ALTOONA — There was a familiar feeling at Cinder City Park on Thursday.
As a handful of local high school baseball players laced up their cleats to hit the diamond, a biting wind whipped through the park, forcing hoods to be raised and gloves to be donned.
Although this was fall making its presence known at the field, it wasn’t much different than the chill a prep baseball player might feel during the first few outdoor practices of the spring. And with this spring’s season wiped out by the coronavirus, a sense of familiarity at the baseball diamond is one of the goals this fall league is hoping to hit.
The fall program, put on by Momentum Baseball Academy, is nearing the conclusion of its season. Four teams — three varsity and one JV — composed of players from all over the Chippewa Valley have played a fall season with the program this year, coached by some of the area’s sharpest baseball minds.
Eau Claire Express manager Dale Varsho and pitching coach Vic Cable are involved as coaches, along with Eau Claire Cavaliers manager Matt Miller.
“The kids are very excited to get out here,” said Mark Felmlee, another coach in the program. “With their high schools, they had nothing in the spring, so they’ve been very excited to be here. And the reason they’re here is to learn, to get better.”
There’s been a fall program for five years, but it has grown exponentially in the last couple of seasons. It had two teams last fall but doubled that number this year.
Each team plays doubleheaders in Mauston each Sunday during the season.
While fall baseball is different from high school baseball in its own right — the focus of fall ball is typically more geared toward development than winning — the players say it’s nice to be back out on the field.
“It’s been filling a void, but maybe not quite the high school baseball void,” said Lucas Costley, a player from Fall Creek. “It’s baseball, but it’s not high school baseball. ... We just want to get a baseball experience, not lose a whole entire season. We just want to get a little bit of work in.”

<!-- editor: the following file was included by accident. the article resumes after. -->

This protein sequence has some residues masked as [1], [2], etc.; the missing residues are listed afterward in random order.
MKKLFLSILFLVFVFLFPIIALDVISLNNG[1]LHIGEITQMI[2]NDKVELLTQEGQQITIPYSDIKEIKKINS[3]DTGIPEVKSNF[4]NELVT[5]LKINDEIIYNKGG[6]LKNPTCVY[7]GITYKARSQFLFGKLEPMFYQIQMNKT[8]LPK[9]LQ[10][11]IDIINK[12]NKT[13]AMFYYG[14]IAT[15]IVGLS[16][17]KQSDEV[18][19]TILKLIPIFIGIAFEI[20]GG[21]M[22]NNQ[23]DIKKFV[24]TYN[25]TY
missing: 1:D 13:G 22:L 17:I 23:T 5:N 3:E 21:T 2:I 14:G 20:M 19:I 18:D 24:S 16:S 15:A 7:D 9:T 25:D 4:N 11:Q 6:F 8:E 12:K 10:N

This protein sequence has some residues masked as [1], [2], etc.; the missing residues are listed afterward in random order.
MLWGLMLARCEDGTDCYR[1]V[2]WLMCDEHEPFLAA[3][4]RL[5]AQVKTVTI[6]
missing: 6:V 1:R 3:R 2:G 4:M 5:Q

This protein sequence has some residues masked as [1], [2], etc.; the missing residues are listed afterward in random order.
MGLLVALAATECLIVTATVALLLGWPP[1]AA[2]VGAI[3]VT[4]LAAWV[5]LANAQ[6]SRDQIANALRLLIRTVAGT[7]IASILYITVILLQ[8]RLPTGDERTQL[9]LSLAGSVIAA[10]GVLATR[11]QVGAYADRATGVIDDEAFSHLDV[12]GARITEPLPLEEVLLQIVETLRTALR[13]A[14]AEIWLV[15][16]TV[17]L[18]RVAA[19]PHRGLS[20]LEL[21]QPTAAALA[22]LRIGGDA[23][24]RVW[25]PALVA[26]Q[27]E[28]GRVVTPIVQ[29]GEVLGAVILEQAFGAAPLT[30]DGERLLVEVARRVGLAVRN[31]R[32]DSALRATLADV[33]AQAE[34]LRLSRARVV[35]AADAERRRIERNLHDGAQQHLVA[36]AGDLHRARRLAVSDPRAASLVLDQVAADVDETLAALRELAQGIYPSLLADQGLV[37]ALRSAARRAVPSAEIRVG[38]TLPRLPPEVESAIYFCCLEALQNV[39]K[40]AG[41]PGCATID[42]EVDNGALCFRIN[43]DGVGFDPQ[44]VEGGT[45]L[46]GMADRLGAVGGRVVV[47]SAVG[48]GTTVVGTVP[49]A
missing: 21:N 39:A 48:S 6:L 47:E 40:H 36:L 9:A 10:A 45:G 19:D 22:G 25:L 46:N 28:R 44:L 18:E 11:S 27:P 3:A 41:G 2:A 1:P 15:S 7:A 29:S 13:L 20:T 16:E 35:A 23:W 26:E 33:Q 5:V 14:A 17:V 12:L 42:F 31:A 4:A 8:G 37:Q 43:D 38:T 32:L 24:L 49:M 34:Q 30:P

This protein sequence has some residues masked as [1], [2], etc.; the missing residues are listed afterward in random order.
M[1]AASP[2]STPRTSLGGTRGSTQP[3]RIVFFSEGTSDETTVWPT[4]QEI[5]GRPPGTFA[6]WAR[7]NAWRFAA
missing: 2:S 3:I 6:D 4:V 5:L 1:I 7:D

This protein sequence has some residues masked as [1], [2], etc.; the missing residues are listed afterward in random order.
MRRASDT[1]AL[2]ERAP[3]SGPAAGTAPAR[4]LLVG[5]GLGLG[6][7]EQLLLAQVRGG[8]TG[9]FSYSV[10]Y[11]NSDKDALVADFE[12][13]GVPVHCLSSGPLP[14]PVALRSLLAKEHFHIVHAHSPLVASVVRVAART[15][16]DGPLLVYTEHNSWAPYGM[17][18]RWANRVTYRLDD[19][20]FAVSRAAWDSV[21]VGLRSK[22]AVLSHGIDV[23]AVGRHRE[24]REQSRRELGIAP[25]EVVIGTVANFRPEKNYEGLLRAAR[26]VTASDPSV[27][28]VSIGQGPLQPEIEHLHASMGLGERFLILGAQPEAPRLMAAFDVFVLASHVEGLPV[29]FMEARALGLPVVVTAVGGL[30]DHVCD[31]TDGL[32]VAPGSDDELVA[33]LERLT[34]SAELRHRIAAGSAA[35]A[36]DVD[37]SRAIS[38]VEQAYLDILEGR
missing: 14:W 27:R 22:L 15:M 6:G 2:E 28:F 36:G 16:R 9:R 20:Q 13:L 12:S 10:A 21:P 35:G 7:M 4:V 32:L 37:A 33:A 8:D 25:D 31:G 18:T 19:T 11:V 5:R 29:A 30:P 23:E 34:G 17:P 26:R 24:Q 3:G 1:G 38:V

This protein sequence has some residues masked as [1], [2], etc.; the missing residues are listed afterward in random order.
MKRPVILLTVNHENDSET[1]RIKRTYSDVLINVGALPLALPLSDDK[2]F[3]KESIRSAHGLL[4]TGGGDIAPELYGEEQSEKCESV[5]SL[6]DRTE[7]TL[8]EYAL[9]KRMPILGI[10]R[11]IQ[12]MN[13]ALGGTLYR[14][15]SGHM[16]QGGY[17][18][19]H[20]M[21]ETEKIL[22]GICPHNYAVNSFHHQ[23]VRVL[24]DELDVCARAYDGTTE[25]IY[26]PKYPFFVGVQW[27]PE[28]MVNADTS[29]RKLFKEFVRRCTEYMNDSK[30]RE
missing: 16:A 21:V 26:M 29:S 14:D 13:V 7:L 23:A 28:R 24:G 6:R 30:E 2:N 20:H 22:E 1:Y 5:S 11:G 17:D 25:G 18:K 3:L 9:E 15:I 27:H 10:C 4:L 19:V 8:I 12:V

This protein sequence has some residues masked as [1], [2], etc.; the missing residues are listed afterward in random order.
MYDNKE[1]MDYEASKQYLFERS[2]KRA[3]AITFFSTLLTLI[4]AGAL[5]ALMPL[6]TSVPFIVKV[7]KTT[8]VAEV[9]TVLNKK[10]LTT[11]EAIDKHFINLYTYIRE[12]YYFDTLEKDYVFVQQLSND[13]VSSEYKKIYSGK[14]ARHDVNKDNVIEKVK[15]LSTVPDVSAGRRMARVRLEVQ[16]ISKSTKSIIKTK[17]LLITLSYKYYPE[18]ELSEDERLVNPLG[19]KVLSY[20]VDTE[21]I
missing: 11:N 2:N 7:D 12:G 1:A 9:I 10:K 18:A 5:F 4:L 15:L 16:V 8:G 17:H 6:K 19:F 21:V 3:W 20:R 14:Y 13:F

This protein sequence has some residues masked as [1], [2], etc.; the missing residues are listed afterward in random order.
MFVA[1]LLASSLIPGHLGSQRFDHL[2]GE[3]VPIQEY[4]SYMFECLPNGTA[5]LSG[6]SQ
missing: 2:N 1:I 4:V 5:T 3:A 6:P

They’ve been able to do exactly that. The weather has been kind to ball players this fall, allowing them to play a normal season.
Players have come to the program from all over. Eau Claire, Chippewa Falls, Fall Creek, Colfax and Stanley are just a few of the communities that are represented on the teams.
It’s been a chance to meet new people and make friends with kids that might be in the other dugout come spring.
“With summer ball, we’ve kind of been with one group of guys our whole lives, and with fall ball it’s just more of a mixture with all sorts of different schools,” Ben Boda, a Regis player said. “It’s cool, you get to see everybody that maybe you don’t play in the school season, and make friends with people from different schools. It’s fun.”
The season sees each team play against squads from other areas of the state for five weekends at Woodside Sports Complex.
Other programs often send one team to play, Felmlee said, making this area’s setup unique — especially given the coaching pedigree.
“I would say we’re at the top of the ladder,” Felmlee said of the coaching in the program. “Everybody just has a good knowledge of the game, and they preach the right way to play the game. Hustle, get it done, get to where you need to be, that kind of thing.”
The players agreed.
“I feel like the coaching’s good, even though it can be hard on their part because they don’t know all of our talents right away,” Bryce Sikora of Colfax said. “But if you come to this league, you’re going to get a lot of knowledge.”
There wasn’t any guarantee the program would go on this fall amid COVID-19, but the season has been more or less normal.
“It’s been smooth, considering,” Brad O’Connell, a coach in the program and the managing director at Momentum Baseball said. “We got started with our planning phase in the summer when everything was a big question mark. So I thought it went pretty smooth for the most part, even with the weather too.”
It’s given the players the chance to make up for lost time after the canceled spring season. And any chance to get better as a player can make a difference.
“Fall ball’s the time to get better at the fundamentals,” Stanley-Boyd’s Trenton Whisnant said. “High school baseball’s really about getting into it, and for me fall ball’s all about practicing and getting better at what you need to get better at.”